Author + information
- John Hollowed,
- Pooya Banankhah,
- Carmen Flores,
- Mario Roman,
- Grecia Marquez,
- Gracia Viana,
- Juan Sequeira Gross,
- Juani Nieto and
- Ronney Shantouf
Background: American College of Cardiology and American Heart Association guidelines recommend coronary angiography (CA) in all newly diagnosed patients with heart failure with reduced ejection fraction (HFrEF) as a screening method for obstructive coronary artery disease (CAD). This is a class IIa indication with level of evidence C, indicating a lack of significant clinical data. However, there is a paucity of data that looks specifically at patients under the age of 45 with HFrEF. To our knowledge the largest study that investigated patients with HFrEF of unknown etiology who presented without angina found that 31% had significant CAD. The mean age however in that study was 59 years old. We examined a similar patient population of HFrEF without angina under the age of 45 years old.
Methods: All patients with HFrEF of unknown etiology between 2011-2014 were investigated. Inclusion criteria were patients with HFrEF of unknown etiology who underwent CA to investigate CAD as the cause of their cardiomyopathy. Exclusion criteria were HF with LVEF >50%, a known etiology for HF, angina, known CAD and indication for CA for other purposes. Significant CAD was defined as ≥70% luminal narrowing in at least one coronary artery or >50% for the proximal left anterior descending artery.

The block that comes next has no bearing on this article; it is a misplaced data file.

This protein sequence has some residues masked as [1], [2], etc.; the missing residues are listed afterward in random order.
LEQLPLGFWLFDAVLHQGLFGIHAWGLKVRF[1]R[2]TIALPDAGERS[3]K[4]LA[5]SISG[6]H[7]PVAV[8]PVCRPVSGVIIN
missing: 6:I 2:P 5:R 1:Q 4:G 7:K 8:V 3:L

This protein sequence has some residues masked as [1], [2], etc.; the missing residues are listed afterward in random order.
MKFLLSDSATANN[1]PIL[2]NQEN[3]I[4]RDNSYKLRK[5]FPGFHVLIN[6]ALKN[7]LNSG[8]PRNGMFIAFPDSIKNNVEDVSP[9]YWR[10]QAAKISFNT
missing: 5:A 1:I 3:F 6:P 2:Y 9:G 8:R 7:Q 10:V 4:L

Results: 45 patients were included over the period of investigation. The primary finding was that only 11.1% of the patients had significant CAD. The mean age was 40 years and the population was predominantly Hispanic (55.6%) and male (86.7%). Regarding underlying cardiovascular risk factors for this population, 44.4% had hypertension, 13.3% diabetes, 53.3% tobacco abuse, and 22.2% dyslipidemia. The degree of left ventricular systolic dysfunction was substantial with a mean LVEF of 39%.
Conclusions: In our population under the age of 45 with HFrEF of unknown etiology, there were a much lower percentage of patients that had significant CAD than previously reported data from the general population. This finding warrants further investigation, as there may be less benefit from invasive evaluation of CAD in this age group than previously believed and the risks of complications from CA may outweigh the benefits of routine screening.
Poster Hall, Hall C
Saturday, March 18, 2017, 9:45 a.m.-10:30 a.m.
Session Title: Novel Imaging and Therapies in Heart Failure
Abstract Category: 12. Heart Failure and Cardiomyopathies: Basic
Presentation Number: 1200-258
- 2017 American College of Cardiology Foundation